The city's tribulations have landed on the desk of St. Louis County Prosecutor Robert McCulloch, whose office is looking into allegations of voter fraud stemming from the elections of April 2005. Investigators from Missouri State Auditor Claire McCaskill's office recently wrapped up the fact-finding portion of a financial audit. McCaskill's last audit of Pine Lawn, six years ago, found that the city was owed hundreds of thousands of dollars in uncollected trash fees, had routinely awarded no-bid contracts to private companies and had not published a semiannual financial statement in five years.

Officials from both agencies declined to comment on the ongoing investigations. But interviews with current and former Pine Lawn officials and municipal employees, along with financial, court and administrative documents obtained by the Riverfront Times, reveal that the city's financial woes appear not to have improved and may represent only a fraction of a systemic problem. Among the particulars:

The police department has hired an officer whose state Peace Officer License remains on indefinite probation stemming from a 1985 rape charge. That same officer was placed on administrative leave after being involved in a shooting late last month; the incident is under investigation by the St. Louis County Police Department.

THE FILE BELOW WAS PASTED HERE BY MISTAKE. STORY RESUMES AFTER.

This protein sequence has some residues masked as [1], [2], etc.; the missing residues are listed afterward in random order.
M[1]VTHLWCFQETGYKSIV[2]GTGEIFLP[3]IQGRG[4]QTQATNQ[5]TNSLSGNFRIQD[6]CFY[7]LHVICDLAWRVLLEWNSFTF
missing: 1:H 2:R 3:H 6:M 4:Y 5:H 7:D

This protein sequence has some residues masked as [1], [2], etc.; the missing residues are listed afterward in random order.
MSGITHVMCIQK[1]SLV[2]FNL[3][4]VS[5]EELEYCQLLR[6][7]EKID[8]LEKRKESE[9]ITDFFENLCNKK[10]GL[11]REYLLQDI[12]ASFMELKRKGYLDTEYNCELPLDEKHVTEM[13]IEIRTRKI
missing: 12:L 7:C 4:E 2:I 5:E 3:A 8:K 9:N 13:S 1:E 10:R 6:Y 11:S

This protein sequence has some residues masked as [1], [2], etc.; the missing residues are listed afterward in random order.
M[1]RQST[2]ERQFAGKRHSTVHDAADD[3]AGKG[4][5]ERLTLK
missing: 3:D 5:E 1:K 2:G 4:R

Another newly hired officer is alleged to have subsequently committed physical assault on a security guard at a St. Louis drugstore.

Insurance policies for city employees have lapsed owing to nonpayment by city officials, even as workers continued to have the premiums deducted from their paychecks.

Meanwhile, Pine Lawn's top full-time city official, who had no prior experience in municipal government, resigned his post last month.

"There are so many things that are going on that are wrong," says ousted alderman Johnny O'Kain. "With all the things that they're doing, there's not going to be a Pine Lawn in five years."


It has been years since the 4,200 citizens of Pine Lawn enjoyed fiscal municipal health. Adrian Wright's twelve-year run as mayor saw two state audits, one in 1994, the second in 2000.

The latter investigation concluded with a strongly worded rebuke of the city's handling of its finances. State Auditor Claire McCaskill found that the city was due more than $650,000 in uncollected trash fees from residents, that officials were routinely awarding service contracts without calling for competitive bids and that a semiannual financial report hadn't been produced in five years.

Noting that Pine Lawn officials had failed to implement 25 of the 35 recommendations auditors had made in 1994, McCaskill admonished officials for not approving city budgets in a timely manner, for blowing $23,000 on a failed construction project and for violating the state's so-called Sunshine Law by going into private session during meetings that should have been open to the public.